Learn how to make your Chromebook a more efficient and productive tool with the help of virtual desktops.
The Chromebook is a simplistic take on the laptop that takes working efficiently to a completely new level. But, just because Chrome OS is a simplified platform doesn’t mean you can use it in ways similar to those found in other, more full-featured, operating systems.
Take for instance the virtual desktop. You might think this feature to be one relegated to more traditional platforms. In that thinking, you’d be wrong. In 2019, Google added virtual desktops to the Chromebook, and they’ve been refining them ever since. Now, the feature works to perfection (with one tiny caveat).
I want to show you the ins and outs of using virtual desktops on your Chromebook.
SEE: Tips for becoming a Chromebook expert (free PDF) (TechRepublic)
What you’ll need
The only thing you’ll need is a Chromebook with an updated version of Chrome OS. I’ll be demonstrating on a Chromebook Pixel 2015 (my all-time favorite laptop), running the beta channel of Chrome OS, version 84.0.4147.67.
What is a virtual desktop?
First, let’s answer the simple questions: What is a virtual desktop? To put it simply, a virtual desktop is a way to expand the desktop into multiple screens. So, instead of having just one desktop, you can have numerous desktops.
With virtual desktops you can dedicate different screens for different tasks. For example, say you want one screen for productivity, one screen for web browsing, and one screen for entertainment. With virtual desktops, that’s possible.
Let me show you how to make this work on your Chromebook.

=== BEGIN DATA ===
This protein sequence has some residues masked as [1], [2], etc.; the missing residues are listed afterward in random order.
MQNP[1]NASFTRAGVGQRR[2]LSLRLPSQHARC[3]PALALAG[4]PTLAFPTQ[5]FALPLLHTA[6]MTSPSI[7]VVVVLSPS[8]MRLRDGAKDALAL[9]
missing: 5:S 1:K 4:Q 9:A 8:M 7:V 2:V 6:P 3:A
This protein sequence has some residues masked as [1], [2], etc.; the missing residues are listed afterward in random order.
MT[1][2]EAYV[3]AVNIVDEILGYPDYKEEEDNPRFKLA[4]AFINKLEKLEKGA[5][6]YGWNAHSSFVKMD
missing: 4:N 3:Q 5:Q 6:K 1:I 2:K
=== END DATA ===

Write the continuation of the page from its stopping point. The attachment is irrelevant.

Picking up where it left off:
How to create a new desktop
The first thing you’ll want to do is create a new virtual desktop. To do that, hit the Show Open Windows key (the button on the top row of your keyboard with a square and two vertical lines). When you hit that key, you should see a button at the top-right of the screen labeled New Desk (Figure A).
Click the New Desk button and you’ll see the new desktop listed at the top of the window (Figure B).
If you click on the default name (Desk 1, Desk 2, etc.) you can rename the desktops to indicate what they’re used for (Figure C).
How to switch between desktops
The one caveat to using virtual desktops is that, although it was rumored to be coming, there is no keyboard shortcut to make it easier to switch between desktops. Even though that has yet to come to fruition, switching between desktops isn’t hard. To do this, hit the Show Open Windows key and then click on the desk you want to use.
There is, however, another way. If you have a window open on a specific desk, you can click that window’s icon in the shelf to be taken to that desk. You can even open multiple Chrome windows, place them on different desks, and move back and forth between those desks by clicking the Chrome entry from the shelf icon (Figure D).
How to move windows to a different desk
Say you open a window and realize it needs to be moved to a different desk. Easy. Go to that new window and then click the keyboard shortcut Shift+Search+[ or ]. If you want to send the window to a desk to the right, you use the right bracket key (]). If you want to send the window to a desk to the left, use the left bracket key ([).
You can also move a window to a different desk by clicking the Show Windows button and then dragging the window to the new desk (Figure E).
And that’s the gist of using virtual desktops on your Chromebook. With this feature, you can turn that simplistic platform into a much more productive and efficient machine.
Google Weekly Newsletter
Learn how to get the most out of Google Docs, Google Cloud Platform, Google Apps, Chrome OS, and all the other Google products used in business environments.
- How to become a software engineer: A cheat sheet (TechRepublic)
- Zoom vs. Microsoft Teams, Google Meet, Cisco WebEx and Skype: Choosing the right video-conferencing apps for you (TechRepublic download)
- Hiring Kit: Application engineer (TechRepublic Premium)
- Microsoft 365 (formerly Office 365) for business: Everything you need to know (ZDNet)
- The 10 most important iPhone apps of all time (Download.com)
- It takes work to keep your data private online. These apps can help (CNET)
- Must-read coverage: Programming languages and developer career resources (TechRepublic on Flipboard)